Tumours of the eye
Tumours inside and on the surface of the eye can be benign or malignant, and can also be primary or secondary. Certain lesions in the eye such as naevi or moles are very common, and usually do not require treatment. Other lesions such as melanoma are rare, and require specialised treatment, such as surgery or radiotherapy.
Naevus and Melanoma
Naevus is a benign mole on the eye. Some occur on the surface of the eye, in the conjunctiva, and others are found inside the eye, in the iris, ciliary body or choroid. Inside the eye, an optometrist or ophthalmologist often finds these on examination. Most moles are monitored, though some may require treatment if they are causing vision problems. If moles show sign of change, either by growth or an increase in suspicious features then treatment might be necessary if they have changed into malignant melanoma. This is usually a diagnosis in adults. Many malignant melanomas inside the eye can be treated by radiotherapy. Radiotherapy can be delivered by plaque brachytherapy or proton beam radiation. Plaque radiotherapy is a localised form of radiotherapy, where a radioactive metal device (the ‘plaque’) the size of a 10 pence coin is sutured to the external surface of the eye for a certain number of days, under a general anaesthetic or occasionally under local anaesthetic with sedation. Proton beam radiotherapy requires markers to be surgically placed on the eye and then radiation is delivered to the eye separately. Larger melanomas require radical surgery, such as removal of the eye. In this procedure, the eye is removed, and an implant is inserted in the socket, with a painted artificial eye worn over this, giving a good cosmetic result.
Tumours on the surface of the eye usually require excision, which may be supplemented with freezing treatment (cryotherapy) to prevent recurrence. Further treatments such as chemotherapy drops may be required.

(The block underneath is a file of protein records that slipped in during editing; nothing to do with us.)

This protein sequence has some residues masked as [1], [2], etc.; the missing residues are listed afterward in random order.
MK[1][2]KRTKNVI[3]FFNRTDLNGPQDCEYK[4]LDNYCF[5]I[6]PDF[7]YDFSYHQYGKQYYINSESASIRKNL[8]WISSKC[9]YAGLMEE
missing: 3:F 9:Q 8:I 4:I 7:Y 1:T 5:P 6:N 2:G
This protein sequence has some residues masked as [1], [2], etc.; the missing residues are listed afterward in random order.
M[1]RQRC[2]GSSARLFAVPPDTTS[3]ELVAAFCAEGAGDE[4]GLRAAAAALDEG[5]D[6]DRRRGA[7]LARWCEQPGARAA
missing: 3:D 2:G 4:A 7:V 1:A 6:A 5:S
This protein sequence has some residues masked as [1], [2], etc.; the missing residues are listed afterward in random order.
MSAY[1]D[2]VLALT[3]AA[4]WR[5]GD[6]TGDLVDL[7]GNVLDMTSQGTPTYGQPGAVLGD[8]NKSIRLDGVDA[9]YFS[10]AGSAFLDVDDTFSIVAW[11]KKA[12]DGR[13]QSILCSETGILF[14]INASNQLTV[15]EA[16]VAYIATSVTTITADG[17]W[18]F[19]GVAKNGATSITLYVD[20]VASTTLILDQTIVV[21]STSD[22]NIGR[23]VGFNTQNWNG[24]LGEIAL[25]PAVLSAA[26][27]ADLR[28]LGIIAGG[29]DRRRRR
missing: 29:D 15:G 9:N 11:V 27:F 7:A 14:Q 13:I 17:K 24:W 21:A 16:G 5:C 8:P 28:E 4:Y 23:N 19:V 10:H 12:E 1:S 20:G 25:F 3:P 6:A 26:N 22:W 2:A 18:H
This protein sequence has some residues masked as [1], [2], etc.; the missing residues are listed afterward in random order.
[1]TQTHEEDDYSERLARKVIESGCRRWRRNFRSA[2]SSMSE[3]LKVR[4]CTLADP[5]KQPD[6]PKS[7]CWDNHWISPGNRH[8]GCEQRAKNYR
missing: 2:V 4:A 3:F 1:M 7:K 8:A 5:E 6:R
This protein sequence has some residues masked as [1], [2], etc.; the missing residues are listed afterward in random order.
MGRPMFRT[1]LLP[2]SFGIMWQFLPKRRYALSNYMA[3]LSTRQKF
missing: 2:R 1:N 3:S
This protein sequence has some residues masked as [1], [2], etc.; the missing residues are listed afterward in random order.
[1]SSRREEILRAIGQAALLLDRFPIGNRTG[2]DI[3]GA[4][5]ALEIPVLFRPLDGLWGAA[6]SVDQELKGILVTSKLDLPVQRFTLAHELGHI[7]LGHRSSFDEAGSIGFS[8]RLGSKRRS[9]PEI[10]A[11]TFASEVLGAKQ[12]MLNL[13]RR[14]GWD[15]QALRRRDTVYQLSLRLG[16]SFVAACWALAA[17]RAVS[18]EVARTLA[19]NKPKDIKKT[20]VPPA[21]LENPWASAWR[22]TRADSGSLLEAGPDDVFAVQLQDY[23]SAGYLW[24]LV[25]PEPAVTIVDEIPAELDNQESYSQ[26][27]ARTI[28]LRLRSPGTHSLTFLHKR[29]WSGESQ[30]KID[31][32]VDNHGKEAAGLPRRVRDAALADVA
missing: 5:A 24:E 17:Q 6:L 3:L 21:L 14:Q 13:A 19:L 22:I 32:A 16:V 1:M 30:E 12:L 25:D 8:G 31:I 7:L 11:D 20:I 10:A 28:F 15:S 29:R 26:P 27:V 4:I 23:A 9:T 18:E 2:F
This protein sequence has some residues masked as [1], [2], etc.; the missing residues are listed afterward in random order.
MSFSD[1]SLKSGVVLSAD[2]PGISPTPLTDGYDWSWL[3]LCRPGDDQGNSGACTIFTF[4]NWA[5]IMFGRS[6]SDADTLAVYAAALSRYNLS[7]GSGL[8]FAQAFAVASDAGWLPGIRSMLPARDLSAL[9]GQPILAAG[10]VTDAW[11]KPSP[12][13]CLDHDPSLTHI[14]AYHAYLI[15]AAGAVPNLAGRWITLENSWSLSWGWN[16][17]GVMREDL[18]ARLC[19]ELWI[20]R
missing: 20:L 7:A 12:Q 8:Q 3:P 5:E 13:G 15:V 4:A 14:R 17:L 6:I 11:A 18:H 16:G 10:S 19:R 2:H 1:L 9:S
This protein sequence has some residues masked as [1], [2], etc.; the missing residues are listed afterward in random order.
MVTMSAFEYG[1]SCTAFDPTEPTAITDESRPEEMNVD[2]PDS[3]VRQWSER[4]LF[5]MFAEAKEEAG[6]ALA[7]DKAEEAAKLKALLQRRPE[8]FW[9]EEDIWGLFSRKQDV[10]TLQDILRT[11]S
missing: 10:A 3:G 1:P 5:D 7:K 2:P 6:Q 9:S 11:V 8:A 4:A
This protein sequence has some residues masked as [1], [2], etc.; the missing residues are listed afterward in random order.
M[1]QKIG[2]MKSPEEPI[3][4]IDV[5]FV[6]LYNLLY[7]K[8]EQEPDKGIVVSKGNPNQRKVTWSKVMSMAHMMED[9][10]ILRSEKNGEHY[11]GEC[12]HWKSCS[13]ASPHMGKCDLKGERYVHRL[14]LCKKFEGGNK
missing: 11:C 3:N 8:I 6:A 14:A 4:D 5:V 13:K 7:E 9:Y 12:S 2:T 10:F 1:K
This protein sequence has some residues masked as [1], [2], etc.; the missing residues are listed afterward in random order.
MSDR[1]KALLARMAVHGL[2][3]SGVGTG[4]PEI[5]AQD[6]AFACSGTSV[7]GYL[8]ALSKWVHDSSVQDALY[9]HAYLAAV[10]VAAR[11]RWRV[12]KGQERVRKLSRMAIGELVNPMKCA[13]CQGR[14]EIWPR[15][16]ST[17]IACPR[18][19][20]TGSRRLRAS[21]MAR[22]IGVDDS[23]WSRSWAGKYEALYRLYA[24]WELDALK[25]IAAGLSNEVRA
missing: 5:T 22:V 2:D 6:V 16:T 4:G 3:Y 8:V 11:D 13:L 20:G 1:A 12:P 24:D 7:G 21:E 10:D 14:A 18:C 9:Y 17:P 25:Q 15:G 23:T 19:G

Vascular tumours of the eye
Haemangiomas and vasoproliferative tumours are benign vascular tumours. Most are asymptomatic. Some types of vascular tumour can be part of generalised disorders, such as von HippelLindau syndrome or Sturge Weber syndrome, but other haemangiomas are not part of a syndrome. Treatment is dependent on the type of lesion, its features such as disturbance of surrounding tissues and potential for causing problems with the sight or eye in the future. A range of treatments can be employed from laser, to photodynamic therapy to radiotherapy.
This is a childhood cancer of the primitive retina and is rare, occurring in approximately 1 in 18,000 live births. It presents with a white-eye pupil reflex or a squint, though there are many other more common causes of these clinical signs. Retinoblastoma can occur in one or both eyes depending on the timing of the genetic mutation that causes tumour formation. Treatment is complex, ranging from chemotherapy to localised treatments such as laser, cryotherapy, localised chemotherapy, radiation, or eye removal. Chemotherapy can also be given into the ophthalmic artery (intra-arterial chemotherapy) or under special conditions into the eye itself (intravitreal chemotherapy).
Other tumours of the eye are very rare. Examples include osteomas, which can cause visual problems. Lymphoma of the eye (primary intraocular or vitreoretinal lymphoma) can affect the vitreous and retina, and usually requires extensive treatment with input from an oncologist. Local treatments with intravitreal methotrexate injections are sometimes necessary to control ocular disease. Choroidal lymphomas may be primary and are often low grade, usually amenable to radiotherapy.
Cancers from other sites in the body can seed into the eye. In many cases the site of the primary cancer is already known, but in about one third, the first presentation of the cancer is in the eye. Extensive investigation is required when such a deposit is found. Treatment is directed towards the underlying cancer, as well as the eye, using radiotherapy and in some cases local treatments to the eye to preserve vision.
Conditions such as radiation retinopathy, diabetic retinopathy, retinal vein occlusionsand Coats’ disease are blood vessel abnormalities. A range of treatments is employed to control the visual effects of these, including laser and antiVEGF injections, usually given under local anesthetic. Age-related macular degeneration is of two forms: the dry form (which causes a slow decline in vision) and the wet form (which usually presents with a rapid decline in vision). The wet form is usually treated with antiVEGF injections. Other medical retina conditions may need only observation.